2022 was unlike any other, full of unexpected surprises. Here is a recap of the events that had the greatest, and potentially longest-lasting, impact on markets and investors.
In 2022, the global forex market experienced the following events:
- The US hit peak inflation and interest rates
- Russia’s Ukraine invasion
- The European Central Bank raised interest rates
- The UK: A change of monarchy, prime ministers, and a skyrocketing interest rates
- The impact of energy costs on consumers and corporations in South Africa
- Australia’s harsh Covid-19 restrictions
See also: How currency exchange rates are determined
The US hit peak inflation and interest rates
As 2022 came to a close, the most significant events in the United States and around the world were out-of-control inflation and the various measures used by governments to combat it. Peaking at 9.1% in June, this inflation was caused by several factors, including:
- Stimulus cheques distributed during the Covid pandemic
- Supply chain bottlenecks which led to massive price increases on a variety of products
- Extremely high employment which drove up wages - leading to even more inflation
- Most notably, the outrageous spikes in energy prices caused by Russia's invasion of Ukraine.
All these inflationary factors required both monetary (central bank) and fiscal (government spending) policies to be implemented.
To achieve their objectives, central banks use monetary policy to manage the money supply.
Interest rates are often used as a means to influence the level of inflation. As inflation skyrocketed, the US Federal Reserve System (the Fed) raised interest rates from an extremely low level to a high of 4.25-4.50% at its December meeting. The rapid pace of rate hikes surprised the market and appeared to slow inflation by constraining consumer spending.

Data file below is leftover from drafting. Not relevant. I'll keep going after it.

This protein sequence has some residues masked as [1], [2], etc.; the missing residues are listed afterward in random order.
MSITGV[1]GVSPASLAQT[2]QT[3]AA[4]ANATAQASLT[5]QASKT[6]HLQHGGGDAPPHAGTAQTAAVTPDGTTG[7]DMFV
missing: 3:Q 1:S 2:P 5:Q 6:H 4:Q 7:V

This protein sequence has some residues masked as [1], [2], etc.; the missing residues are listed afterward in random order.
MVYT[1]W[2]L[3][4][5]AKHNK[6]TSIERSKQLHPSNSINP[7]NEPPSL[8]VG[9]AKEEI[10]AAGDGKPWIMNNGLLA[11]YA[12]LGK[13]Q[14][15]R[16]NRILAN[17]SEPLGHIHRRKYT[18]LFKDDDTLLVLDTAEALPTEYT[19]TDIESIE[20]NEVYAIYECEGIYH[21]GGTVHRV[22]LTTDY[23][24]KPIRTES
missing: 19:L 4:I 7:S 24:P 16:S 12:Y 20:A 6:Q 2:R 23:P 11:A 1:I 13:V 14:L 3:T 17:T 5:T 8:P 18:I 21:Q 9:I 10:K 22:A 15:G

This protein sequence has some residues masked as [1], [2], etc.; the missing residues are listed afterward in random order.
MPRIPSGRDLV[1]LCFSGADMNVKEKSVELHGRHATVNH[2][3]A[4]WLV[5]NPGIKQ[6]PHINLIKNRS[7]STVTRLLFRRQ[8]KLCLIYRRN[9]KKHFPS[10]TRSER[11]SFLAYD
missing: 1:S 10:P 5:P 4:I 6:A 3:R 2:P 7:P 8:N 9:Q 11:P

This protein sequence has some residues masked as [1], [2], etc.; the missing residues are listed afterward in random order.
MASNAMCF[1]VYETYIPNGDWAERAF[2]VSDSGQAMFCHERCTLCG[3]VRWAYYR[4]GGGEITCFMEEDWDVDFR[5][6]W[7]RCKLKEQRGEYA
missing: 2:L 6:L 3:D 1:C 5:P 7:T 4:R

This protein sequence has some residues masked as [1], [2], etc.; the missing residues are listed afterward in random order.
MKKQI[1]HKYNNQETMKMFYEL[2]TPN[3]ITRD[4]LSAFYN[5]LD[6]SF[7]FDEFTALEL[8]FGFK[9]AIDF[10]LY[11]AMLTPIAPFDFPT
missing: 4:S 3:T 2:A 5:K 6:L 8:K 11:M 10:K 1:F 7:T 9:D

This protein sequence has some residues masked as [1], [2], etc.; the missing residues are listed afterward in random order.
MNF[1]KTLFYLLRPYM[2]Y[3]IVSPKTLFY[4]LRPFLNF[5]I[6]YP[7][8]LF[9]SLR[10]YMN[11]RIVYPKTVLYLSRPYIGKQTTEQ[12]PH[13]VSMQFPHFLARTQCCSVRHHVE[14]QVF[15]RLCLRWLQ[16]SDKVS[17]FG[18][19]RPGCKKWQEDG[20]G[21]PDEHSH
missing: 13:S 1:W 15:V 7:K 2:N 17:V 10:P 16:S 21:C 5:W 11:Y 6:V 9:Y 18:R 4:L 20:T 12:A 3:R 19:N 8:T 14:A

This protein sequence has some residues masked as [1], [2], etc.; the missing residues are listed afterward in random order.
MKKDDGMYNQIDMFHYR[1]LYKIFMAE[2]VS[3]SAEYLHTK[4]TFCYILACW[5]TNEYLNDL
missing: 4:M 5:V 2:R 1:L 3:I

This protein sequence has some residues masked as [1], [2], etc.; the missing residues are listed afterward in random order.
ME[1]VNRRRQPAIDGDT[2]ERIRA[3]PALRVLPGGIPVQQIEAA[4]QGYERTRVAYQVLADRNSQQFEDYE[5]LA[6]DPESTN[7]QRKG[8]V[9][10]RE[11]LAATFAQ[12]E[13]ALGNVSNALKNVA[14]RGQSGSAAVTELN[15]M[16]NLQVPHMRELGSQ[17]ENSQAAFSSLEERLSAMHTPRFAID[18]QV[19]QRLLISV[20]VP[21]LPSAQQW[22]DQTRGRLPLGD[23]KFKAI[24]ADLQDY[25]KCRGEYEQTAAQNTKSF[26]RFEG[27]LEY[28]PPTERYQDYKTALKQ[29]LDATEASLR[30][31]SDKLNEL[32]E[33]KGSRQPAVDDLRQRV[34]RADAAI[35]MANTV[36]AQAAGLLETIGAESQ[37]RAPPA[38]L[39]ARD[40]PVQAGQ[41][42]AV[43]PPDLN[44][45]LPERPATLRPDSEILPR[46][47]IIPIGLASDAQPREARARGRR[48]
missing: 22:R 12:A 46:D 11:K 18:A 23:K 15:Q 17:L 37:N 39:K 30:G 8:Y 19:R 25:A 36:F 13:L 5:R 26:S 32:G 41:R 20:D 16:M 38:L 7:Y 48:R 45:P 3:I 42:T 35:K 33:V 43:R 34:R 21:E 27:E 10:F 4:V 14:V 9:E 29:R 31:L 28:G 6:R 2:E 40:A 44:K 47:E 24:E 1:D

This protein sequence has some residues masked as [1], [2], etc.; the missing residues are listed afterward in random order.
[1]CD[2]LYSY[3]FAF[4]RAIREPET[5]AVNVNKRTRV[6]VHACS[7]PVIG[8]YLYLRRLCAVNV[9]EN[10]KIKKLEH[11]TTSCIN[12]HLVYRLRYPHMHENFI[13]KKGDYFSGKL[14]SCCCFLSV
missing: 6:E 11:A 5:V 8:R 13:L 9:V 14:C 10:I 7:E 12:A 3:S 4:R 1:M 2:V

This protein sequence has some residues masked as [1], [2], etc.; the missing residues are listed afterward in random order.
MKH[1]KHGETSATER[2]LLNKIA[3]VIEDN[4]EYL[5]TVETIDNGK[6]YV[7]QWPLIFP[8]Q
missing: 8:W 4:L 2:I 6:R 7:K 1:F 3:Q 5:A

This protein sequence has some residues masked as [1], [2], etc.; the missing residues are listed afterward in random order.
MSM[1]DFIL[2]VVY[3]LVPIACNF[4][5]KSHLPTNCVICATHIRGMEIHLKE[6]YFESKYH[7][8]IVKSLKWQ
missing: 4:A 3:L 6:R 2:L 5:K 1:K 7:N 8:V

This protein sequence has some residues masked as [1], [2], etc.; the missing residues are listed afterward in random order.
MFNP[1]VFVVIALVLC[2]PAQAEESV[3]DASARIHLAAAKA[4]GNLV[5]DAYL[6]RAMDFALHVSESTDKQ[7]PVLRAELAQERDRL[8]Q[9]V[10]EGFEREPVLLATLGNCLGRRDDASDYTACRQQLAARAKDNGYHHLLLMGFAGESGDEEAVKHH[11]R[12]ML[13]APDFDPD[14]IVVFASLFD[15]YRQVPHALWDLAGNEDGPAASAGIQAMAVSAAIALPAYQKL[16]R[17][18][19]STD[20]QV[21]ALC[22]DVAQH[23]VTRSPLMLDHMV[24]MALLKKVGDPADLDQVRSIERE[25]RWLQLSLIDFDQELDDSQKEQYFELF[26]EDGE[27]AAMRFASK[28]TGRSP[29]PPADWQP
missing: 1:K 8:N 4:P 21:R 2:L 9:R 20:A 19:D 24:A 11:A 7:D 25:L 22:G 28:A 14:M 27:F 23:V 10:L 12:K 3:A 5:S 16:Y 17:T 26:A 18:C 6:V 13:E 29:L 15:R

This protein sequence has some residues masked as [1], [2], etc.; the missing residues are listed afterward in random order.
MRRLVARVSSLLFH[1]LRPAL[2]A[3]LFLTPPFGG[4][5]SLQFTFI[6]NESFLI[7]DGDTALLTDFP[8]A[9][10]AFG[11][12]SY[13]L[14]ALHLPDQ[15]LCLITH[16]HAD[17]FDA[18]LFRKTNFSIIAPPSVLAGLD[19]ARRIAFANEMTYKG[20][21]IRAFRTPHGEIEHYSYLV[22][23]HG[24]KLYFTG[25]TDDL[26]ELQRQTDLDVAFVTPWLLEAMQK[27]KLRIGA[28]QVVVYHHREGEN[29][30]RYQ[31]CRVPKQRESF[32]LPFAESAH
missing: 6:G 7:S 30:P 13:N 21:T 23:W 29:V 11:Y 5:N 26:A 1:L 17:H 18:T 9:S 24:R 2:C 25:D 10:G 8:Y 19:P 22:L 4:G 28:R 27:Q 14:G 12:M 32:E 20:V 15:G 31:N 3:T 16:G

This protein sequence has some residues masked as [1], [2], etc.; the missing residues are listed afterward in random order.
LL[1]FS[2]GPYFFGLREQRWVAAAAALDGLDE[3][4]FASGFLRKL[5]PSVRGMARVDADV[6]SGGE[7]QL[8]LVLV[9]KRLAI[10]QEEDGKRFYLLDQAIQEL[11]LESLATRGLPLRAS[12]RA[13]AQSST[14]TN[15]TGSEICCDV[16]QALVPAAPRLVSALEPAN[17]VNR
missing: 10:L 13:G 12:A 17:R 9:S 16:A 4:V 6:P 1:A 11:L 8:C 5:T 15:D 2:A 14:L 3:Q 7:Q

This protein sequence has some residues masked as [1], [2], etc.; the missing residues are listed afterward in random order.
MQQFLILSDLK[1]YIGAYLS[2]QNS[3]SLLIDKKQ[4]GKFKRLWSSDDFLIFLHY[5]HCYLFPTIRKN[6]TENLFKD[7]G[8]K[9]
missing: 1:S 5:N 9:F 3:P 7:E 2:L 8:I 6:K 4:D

Inflation Reduction Act
In addition to the Fed's actions, the government enacted the Inflation Reduction Act, which aimed to channel funds into the economy to alleviate pricing pressures on consumers. One of the applications was the release of the Strategic Petroleum Reserve (SPR), which has led to lower global oil prices.
Although the US is on the brink of recession, the Fed seems confident that the economy can withstand the rapid rate hikes and come through them relatively unscathed, or as they say: “stage a soft landing".
2023 prediction – USD
Numbers do not suggest that the labour market is cooling, but several tech companies have announced layoffs, which could signal the start of a more significant downward trend in employment. The market consensus is that the USD is overvalued and will weaken over the next 12 to 24 months.